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The Constitutional Battle over Libya's Identity

This past December, the Constituent Assembly of Libya published a draft of preliminary suggestions and ideas concerning the constitution so that Libyans could discuss them and provide their opinions before a referendum in March. While there were no obvious flaws in the form of the draft, the language and content of some articles relating to the nature of the state and its foundations, is problematic.

Article 7, for example, stipulates: “Libya is an Islamic state part of the grand Arab Maghreb and part of Africa built on comprehensive and diversified constants. It takes pride in all social and cultural components represented by the Arabs, Amazigh, Tuaregs, Tabu, and others. It shall establish the means to ensure maintenance thereof.” Although seemingly innocuous, this article in its current form would subtly transform the state’s political identity into a religious one. Libya should not be an Islamic country, but rather a country with a national identity. Islam constitutes a cultural factor in the country’s national identity, but it does not constitute a political identity in and of itself. Similarly, Article 8 states that Islam is the “religion of the state.” While this might be acceptable to the majority of Libyans who are Muslim, stating that “Libya is an Islamic state” in reference to the country’s identity, could open the door to the Islamization of Libya.

What reinforces these concerns is that Libya has turned into a safe haven for Islamist organizations and armed militias. The Islamic State of Iraq and al-Sham (ISIS) has officially declared its presence in eastern Libya, and the Muslim Brotherhood has increased its activity in the west and south. There are differences in the tactics and strategy of ISIS and the Muslim Brotherhood, but they share the same goal: the establishment of the Caliphate. In contrast to ISIS, the Muslim Brotherhood seeks to do this gradually by “peacefully Islamizing society,” according to their leader in Libya. The strategy of the Muslim Brotherhood hinges on reengineering the state’s identity by trying to fracture Libya’s unifying and resilient national identity and politicizing its cultural components (both religious and ethnic) and then reuniting them under the banner of an Islamic identity.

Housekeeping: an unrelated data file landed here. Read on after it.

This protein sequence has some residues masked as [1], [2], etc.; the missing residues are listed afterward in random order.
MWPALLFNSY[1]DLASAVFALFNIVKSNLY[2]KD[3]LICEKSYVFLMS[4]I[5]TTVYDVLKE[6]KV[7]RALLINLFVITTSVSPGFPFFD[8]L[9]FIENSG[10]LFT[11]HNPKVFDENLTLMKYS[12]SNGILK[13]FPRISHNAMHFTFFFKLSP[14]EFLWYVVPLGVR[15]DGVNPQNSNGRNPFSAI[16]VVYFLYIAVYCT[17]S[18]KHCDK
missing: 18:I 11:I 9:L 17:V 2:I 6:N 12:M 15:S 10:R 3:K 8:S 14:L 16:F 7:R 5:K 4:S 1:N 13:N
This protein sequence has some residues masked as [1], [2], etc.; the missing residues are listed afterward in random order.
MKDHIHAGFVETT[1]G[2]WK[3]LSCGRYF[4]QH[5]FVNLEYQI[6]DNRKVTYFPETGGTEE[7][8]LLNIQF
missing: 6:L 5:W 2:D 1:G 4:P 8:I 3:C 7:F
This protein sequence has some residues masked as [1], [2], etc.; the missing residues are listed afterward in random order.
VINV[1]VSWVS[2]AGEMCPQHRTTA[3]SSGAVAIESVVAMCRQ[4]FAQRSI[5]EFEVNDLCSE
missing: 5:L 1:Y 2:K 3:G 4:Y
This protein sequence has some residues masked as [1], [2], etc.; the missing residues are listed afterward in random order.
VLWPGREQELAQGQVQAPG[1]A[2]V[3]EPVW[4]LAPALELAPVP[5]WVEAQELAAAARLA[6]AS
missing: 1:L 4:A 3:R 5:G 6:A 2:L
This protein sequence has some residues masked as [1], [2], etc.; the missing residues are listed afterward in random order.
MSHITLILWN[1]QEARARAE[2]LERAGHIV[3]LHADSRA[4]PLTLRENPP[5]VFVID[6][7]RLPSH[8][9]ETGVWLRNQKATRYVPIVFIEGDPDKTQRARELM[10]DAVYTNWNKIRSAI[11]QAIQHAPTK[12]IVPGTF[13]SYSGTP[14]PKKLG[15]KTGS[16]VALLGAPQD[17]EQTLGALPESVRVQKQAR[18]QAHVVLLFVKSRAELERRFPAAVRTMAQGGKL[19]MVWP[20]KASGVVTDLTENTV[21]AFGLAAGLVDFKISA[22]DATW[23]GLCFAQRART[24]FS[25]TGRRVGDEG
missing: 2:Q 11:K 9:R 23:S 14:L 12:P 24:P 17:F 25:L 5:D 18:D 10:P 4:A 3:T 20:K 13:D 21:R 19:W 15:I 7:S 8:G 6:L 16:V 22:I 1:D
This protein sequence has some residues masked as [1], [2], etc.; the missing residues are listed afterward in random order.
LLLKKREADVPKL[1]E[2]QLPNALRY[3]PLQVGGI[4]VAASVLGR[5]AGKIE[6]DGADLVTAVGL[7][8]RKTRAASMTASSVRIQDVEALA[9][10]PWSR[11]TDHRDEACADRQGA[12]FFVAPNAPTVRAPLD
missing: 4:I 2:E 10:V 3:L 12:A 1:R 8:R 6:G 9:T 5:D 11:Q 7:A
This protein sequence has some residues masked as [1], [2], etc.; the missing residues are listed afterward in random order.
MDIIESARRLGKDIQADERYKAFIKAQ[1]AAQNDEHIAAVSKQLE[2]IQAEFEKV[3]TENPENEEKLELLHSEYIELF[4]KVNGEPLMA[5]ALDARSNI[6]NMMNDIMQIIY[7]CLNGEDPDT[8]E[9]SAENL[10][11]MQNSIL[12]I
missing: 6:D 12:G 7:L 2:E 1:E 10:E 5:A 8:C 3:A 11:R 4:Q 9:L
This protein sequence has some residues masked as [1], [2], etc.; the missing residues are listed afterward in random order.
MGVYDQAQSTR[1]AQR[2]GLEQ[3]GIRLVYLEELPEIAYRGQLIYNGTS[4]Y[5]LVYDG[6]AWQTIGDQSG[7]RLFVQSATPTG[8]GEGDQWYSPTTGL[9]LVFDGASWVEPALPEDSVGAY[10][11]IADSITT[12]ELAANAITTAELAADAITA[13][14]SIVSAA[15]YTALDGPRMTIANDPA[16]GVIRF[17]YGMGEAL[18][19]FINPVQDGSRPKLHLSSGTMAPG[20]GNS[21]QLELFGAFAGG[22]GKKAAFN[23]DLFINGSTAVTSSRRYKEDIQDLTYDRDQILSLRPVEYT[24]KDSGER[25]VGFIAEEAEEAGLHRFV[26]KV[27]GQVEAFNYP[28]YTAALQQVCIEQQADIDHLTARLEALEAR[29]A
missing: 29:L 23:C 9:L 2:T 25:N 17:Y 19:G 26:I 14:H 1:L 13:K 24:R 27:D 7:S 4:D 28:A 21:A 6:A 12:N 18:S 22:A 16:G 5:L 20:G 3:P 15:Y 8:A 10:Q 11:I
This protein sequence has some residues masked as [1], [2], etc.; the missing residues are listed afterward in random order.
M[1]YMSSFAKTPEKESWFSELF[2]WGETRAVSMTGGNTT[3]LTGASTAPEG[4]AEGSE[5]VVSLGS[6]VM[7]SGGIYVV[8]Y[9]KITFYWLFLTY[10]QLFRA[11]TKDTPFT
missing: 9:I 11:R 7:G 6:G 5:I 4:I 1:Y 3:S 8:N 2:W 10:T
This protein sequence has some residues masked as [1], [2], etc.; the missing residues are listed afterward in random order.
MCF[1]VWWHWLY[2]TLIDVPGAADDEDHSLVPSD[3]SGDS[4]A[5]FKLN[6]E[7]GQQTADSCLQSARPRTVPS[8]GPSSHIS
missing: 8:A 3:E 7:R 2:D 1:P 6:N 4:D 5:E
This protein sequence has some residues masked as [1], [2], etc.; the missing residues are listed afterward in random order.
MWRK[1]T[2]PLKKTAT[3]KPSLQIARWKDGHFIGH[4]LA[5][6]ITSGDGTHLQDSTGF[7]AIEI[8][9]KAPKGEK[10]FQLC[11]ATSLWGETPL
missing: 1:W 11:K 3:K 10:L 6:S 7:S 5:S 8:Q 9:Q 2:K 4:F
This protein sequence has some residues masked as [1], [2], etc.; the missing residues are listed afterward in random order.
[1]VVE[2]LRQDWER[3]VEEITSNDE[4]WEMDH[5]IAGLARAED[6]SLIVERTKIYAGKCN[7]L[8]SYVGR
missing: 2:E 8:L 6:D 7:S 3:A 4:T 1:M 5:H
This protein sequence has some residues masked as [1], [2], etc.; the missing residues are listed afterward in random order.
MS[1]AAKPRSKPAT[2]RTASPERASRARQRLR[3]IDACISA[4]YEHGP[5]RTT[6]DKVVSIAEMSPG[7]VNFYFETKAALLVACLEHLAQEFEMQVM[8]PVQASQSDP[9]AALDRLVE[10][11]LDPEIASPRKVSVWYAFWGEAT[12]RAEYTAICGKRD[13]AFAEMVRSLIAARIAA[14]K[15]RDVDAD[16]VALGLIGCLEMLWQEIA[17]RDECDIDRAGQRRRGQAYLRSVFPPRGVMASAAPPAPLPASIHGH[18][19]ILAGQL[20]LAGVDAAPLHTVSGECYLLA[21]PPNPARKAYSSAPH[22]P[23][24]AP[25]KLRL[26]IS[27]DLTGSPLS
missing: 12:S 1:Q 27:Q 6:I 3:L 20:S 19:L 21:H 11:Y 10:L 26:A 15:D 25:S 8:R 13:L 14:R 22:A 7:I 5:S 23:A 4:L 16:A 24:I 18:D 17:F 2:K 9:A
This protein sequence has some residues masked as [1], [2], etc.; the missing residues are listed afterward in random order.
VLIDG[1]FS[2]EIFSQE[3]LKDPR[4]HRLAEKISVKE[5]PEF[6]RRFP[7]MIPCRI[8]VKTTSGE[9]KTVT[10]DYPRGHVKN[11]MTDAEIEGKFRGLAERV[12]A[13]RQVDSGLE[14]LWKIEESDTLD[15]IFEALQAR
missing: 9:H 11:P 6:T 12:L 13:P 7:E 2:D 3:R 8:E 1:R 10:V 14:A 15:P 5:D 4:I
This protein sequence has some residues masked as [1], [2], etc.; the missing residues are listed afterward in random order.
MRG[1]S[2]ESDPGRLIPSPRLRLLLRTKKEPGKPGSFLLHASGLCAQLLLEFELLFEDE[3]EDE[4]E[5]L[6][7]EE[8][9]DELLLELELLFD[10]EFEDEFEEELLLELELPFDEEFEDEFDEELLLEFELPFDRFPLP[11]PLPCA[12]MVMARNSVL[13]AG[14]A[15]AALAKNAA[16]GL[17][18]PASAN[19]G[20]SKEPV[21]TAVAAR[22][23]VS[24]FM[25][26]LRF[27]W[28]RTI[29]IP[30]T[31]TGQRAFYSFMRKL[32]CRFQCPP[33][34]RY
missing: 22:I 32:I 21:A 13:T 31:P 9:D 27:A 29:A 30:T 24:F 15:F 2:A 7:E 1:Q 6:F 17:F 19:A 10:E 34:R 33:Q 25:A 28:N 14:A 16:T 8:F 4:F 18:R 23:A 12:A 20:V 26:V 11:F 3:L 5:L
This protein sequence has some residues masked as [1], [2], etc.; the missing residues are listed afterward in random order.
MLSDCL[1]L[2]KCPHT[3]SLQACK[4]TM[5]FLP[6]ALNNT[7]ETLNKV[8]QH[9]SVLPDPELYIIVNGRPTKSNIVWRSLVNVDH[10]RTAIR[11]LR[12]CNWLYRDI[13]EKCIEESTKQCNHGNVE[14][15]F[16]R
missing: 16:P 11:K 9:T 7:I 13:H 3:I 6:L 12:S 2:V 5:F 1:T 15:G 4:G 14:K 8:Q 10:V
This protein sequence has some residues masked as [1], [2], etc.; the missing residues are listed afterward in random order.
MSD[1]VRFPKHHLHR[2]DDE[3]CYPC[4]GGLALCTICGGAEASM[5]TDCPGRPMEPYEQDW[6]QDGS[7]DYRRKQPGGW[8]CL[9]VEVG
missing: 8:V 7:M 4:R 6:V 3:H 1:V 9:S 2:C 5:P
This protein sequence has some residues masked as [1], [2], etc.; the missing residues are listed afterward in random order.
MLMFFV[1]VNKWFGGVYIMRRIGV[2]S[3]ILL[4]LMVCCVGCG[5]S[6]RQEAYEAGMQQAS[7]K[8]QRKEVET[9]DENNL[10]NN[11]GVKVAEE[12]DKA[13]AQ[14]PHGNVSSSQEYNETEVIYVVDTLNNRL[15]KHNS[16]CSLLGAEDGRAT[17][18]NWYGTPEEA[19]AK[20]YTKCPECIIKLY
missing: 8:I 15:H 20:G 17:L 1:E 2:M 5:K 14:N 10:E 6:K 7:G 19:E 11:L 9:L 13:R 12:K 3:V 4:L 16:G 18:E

The cultural identities mentioned in Article 7 were also surprising, particularly with respect to the Tuareg, as they do not form a distinct cultural group like the Tabu. The Tuareg are Amazigh who speak the group’s language and write using the Tifinagh script. The name Tuareg simply describes the Amazigh who inhabit the country’s southern desert as opposed to other Amazigh who live in the coast or mountains. The decision to define themselves as a discrete group grants them minority status and a defined role in the political process. However, cultural identities should be determined based on unique ethnic characteristics, not political motives. Moreover, it is unclear as to why all the various cultural identities are mentioned when identifying the state’s political identity.

In light of these issues, Article 7 of the constitution might be better phrased as follows: “Libya is a civil state built on a unifying national identity that includes various cultural identities – namely Islam, Arab, Amazigh, and Tabu – and that is rich in its African and Mediterranean roots.” The issue of national identity in the Libyan constitution is crucial. It cannot open the door for political Islam or any other politicization of cultural identities, which could threaten Libya’s unity, sovereignty, and stability.
Dr. Ayman Grada is an academic researcher and political analyst interested in Libyan affairs He is the cofounder of Libyan Youth Voices. He can be followed on Twitter @AGrada.

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